Micaela PetersMicaela Sling Photography and Zamaluwa Digital & Zamaluwa Foundation (NGO)

Favorite quote: “’ǃke e꞉ ǀxarra ǁke’ translated as ‘Diverse People Unite’ in |Xam, a language spoken by the San.

What is your story (tell us about yourself)?
I am Social Innovative Entrepreneur based in South Africa.

I completed my Undergraduate Degree in Psychology and Organisational Psychology and my Postgraduate Degree in Management, specializing in Marketing at the University of Cape Town. After entering the corporate world after studying, I’ve realized my passion has always been with people and growing their potential. I, then, went on to complete a course run by the University of Cape Town’s Business School through the Bertha Centre, Social Entrepreneurship and Systems Change, Social Innovation.

I started from humble beginnings, living in the Cape Flats with family to living independently in the suburbs. My life has been filled with many obstacles, from battling with my mental health to being homeless. Looking back, I am grateful for the challenges I’ve endured throughout my life, because it has moulded me to be the person I am today. It has contributed immensely to my passion to empower those who feel powerless, because I’ve been there before.

I am an ex Professional Netball player, who uses sport to mentor young women in Cape Town. I am the founder and Director of my NGO, Zamaluwa Foundation. My NGO, which is in the process of being launched, focuses on Sports, Storytelling and Mentoring, using my wide array of skills to uplift and tell the story of the people whose voices have been silenced.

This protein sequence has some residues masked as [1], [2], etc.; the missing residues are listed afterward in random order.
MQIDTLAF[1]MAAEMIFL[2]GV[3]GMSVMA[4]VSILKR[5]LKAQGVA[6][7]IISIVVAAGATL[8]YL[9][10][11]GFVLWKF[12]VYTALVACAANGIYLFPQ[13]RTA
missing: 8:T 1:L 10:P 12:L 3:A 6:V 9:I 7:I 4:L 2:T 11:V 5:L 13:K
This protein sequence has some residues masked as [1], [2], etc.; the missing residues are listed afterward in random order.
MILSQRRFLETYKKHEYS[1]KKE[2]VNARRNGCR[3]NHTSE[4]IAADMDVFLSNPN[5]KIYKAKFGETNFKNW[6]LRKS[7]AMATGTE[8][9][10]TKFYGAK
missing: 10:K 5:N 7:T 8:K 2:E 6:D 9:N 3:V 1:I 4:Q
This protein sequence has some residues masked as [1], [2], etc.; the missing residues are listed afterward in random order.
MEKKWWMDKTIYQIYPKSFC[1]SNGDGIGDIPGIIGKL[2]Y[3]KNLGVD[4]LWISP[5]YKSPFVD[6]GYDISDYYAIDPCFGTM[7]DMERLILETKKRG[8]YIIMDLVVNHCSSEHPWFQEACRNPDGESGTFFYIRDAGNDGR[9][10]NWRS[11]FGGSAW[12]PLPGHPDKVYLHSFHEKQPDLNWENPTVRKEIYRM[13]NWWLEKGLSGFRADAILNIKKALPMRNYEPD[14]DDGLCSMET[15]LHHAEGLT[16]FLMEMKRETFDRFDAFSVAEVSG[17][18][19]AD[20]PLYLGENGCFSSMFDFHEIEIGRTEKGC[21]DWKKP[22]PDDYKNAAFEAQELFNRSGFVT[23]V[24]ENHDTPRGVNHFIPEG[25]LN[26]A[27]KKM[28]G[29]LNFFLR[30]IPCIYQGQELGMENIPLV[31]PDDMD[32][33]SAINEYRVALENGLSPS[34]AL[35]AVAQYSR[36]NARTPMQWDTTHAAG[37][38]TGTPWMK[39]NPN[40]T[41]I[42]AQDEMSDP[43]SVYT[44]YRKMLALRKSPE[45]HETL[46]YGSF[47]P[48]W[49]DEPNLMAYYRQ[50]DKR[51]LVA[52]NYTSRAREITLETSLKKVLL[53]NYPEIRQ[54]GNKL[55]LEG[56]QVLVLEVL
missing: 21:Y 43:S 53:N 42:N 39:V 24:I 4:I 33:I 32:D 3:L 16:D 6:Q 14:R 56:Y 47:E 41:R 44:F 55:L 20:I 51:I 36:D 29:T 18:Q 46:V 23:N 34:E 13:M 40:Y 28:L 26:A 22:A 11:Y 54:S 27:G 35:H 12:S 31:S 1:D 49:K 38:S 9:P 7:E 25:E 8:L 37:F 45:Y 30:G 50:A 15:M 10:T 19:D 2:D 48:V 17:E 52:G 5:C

I’ve volunteered for NGOs whose vision is to uplift the young through education, playtime, sport and arts & crafts.

Alongside being an entrepreneur, I am a travel blogger who attempts to inspire others to live life more, mostly affordably.

When did you start your first business and what inspired you to start?
I started my first business when I was approximately 14 years of age. I started by blowdrying women’s hair and washing people’s cars for some pocket money. I didn’t really grow up receiving pocket money. My mother was a single mother, with lots of responsibilities and I didn’t want to burden her with my wants at the time. Thus, I started from young to make some money.

What is the Key Objective(s) and Vision of your business? (Has it changed overtime or is has it always been this?)
My vision is constantly changing and adapting; however, my key objective remains the same. My key objective is to empower all people, especially those from underserved communities in South Africa. Growing up in the Cape Flats and being afforded the privilege of attending a private senior school and tertiary institution, I felt that it would all be in vain if I did not take my knowledge back to the people who need it most in the country.

My goal is to empower people holistically. I am drawn towards the youth of South Africa, as I believe they have so much untouched and undiscovered potential. And I would like to harness their potential through sports, mentoring, storytelling, and education.

What challenges did you face in your journey? What’s the biggest obstacle you had to overcome (are still overcoming)?
I’ve always been blessed with some form of business. Mostly, because I ran many side hustles all at once. My biggest obstacle has always been “Imposter Syndrome” – so I always underplayed my value, however, could see the value in those all around me. From the vagrant selling some handmade products on the street, to a CEO of a big corporation. This has hindered me when it comes to grabbing opportunities or applying for opportunities because I thought I wasn’t good enough. I’m working on that mindset though, and it’s been a real journey to where my thinking is now.